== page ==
Facebook’s Hard Fall Shows the Pitfalls of Big Data

For years, conventional wisdom said the smart way to build a blockbuster company was to amass big amounts of information on your customers. Now comes the downside: Big Data can also inflict big harm on a business.

Companies are facing an erosion of faith in their ability to do the right thing with what they’ve learned. Most of us are using


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for instance, but a growing number of us don’t trust Silicon Valley tech giants to responsibly handle what we share.

Facebook Inc. Chief Executive

Mark Zuckerberg

is the most visible tech executive to face the music thus far. Facebook shares crashed this past week after reporting slower-than-expected revenue growth in the wake of the Cambridge Analytica privacy scandal.

The confidence problem transcends Facebook. Data breaches have hit companies nationwide, and executives have on more than one occasion appeared to be asleep at the wheel or orchestrating a coverup.

In 2017, credit-reporting firm


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disclosed that the personal information of nearly 150 million people was compromised in a data breach. Before that, Uber Technologies Inc. paid hackers $100,000 to keep secret the theft of 57 million accounts. The list goes on.

Analysts have for a while now been predicting a downturn in public sentiment toward Big Data. In 2013, for instance, consulting firm Ernst & Young in a survey report titled The Big Data Backlash said “the Golden Age of anytime, anywhere, free-for-all access to customer data” would come to end in 2018.

Regulations could slow the ability to collect Big Data. Take the European Union’s new General Data Protection Regulation: Its enforcement began in late May and led to a decline of 1 million Facebook users in that region during the second quarter.

Companies are responding by appointing more chief data officers who report directly to the CEO, Ernst & Young’s global analytics leader, Beatriz Sanz Saiz, said in an interview. While this promotes better accountability, it is primarily because “the first priority for most executives is to leverage their own internal data.”

Ms. Sanz Saiz estimates companies typically use only 5% to 10% of the data they collect. They would like to use more. That’s why a slate of industries—from oil to transportation to health care—are beefing up internal data departments or forging new partnerships with tech giants like




Companies can’t just leave these strategies to the tech guys, Andrew White, an analyst with tech research firm Gartner, said in an interview. Boards of directors need to look at the functions tied to Big Data (machine learning, artificial intelligence or cloud computing, for instance) with the same rigor as executive pay, financial auditing or management succession.

“IT cannot do the type of governance we’re talking about,” Mr. White said. “This is a business that provides a service and they are not entirely weighing the social consequences. … It’s not different than dealing with climate change.”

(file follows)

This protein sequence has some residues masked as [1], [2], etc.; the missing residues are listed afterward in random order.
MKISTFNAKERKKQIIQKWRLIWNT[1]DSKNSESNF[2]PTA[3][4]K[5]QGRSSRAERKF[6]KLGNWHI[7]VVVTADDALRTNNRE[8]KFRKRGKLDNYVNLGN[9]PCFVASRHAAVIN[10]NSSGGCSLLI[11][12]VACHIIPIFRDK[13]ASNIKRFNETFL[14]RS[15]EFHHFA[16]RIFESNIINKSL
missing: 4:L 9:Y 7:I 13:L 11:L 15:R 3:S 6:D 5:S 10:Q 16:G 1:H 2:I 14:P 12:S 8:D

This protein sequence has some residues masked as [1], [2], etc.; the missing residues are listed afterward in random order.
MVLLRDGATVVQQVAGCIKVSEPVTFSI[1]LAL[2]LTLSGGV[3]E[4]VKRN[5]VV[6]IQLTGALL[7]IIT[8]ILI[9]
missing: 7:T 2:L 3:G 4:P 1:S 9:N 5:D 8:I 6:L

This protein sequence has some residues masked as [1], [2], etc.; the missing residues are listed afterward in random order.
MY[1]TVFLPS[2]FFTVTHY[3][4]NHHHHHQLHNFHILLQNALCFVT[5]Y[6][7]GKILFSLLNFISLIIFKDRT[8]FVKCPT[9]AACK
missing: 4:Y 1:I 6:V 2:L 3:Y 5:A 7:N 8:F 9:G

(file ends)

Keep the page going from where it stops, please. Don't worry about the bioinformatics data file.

Ernst & Young’s survey found nearly 80% of respondents believe companies collect data in order to line their pockets rather than to simply make life easier. “As a result, they are becoming more selective about who they share data with and a backlash is building,” the firm said.

To counter this, companies must prove they can do more than simply “monetize” our data.

Think about the impact Google Maps has on a rural road like the one I live on in southeast Michigan. For years, residents have fought to keep the narrow dirt road, which was a critical thoroughfare before the Civil War, from losing its historic character.

Traffic, however, is increasingly thick because traffic-and-map apps like Google’s direct people to use it because it will shave a minute or two from their commute. This has led to higher maintenance costs, crashes (three vehicles have wrecked in our front yard in as many years) and an increase in dust.

“Municipalities and agencies responsible for managing roads and reducing traffic are free to take measures according to their individual needs (e.g. speed humps, changing speed limits, adding traffic lights),” a company spokeswoman said. “Google Maps will then strive to reflect that reality completely and accurately in our map model.”

The Cleveland Plain Dealer recently published columns on real-world backlash to a Big Data grab: Older people were being required to have their license swiped before buying age-restricted items at Giant Eagle grocery stores — and they were concerned about the protection of their personal information.

“They’re not scanning it because of your age,” Roy Hewitt, a 71-year-old-retired sports editor at that paper, told me. He’s clearly eligible to buy alcohol, cigarettes or propane: “My beard is older than 21.”

Mr. Hewitt alerted a columnist at the paper about the practice and the subsequent coverage triggered a robust response.

A Giant Eagle spokesman said: “We understand that some customers might have reservations about having their identification cards scanned and want to reassure those customers that Giant Eagle takes its responsibility to protect their personal data very seriously.”

Mr. Hewitt says he no longer gets carded, but still has a dim view. “You can’t trust some banks and some companies to look at your credit and not get hacked. How in the world are you going to trust a grocery store?”

Write to John D. Stoll at john.stoll@wsj.com

Appeared in the July 28, 2018, print edition as ‘Big Data Falls Victim To a Breach —Of Trust.’

(Excerpt) Read more Here | 2018-07-28 04:01:00
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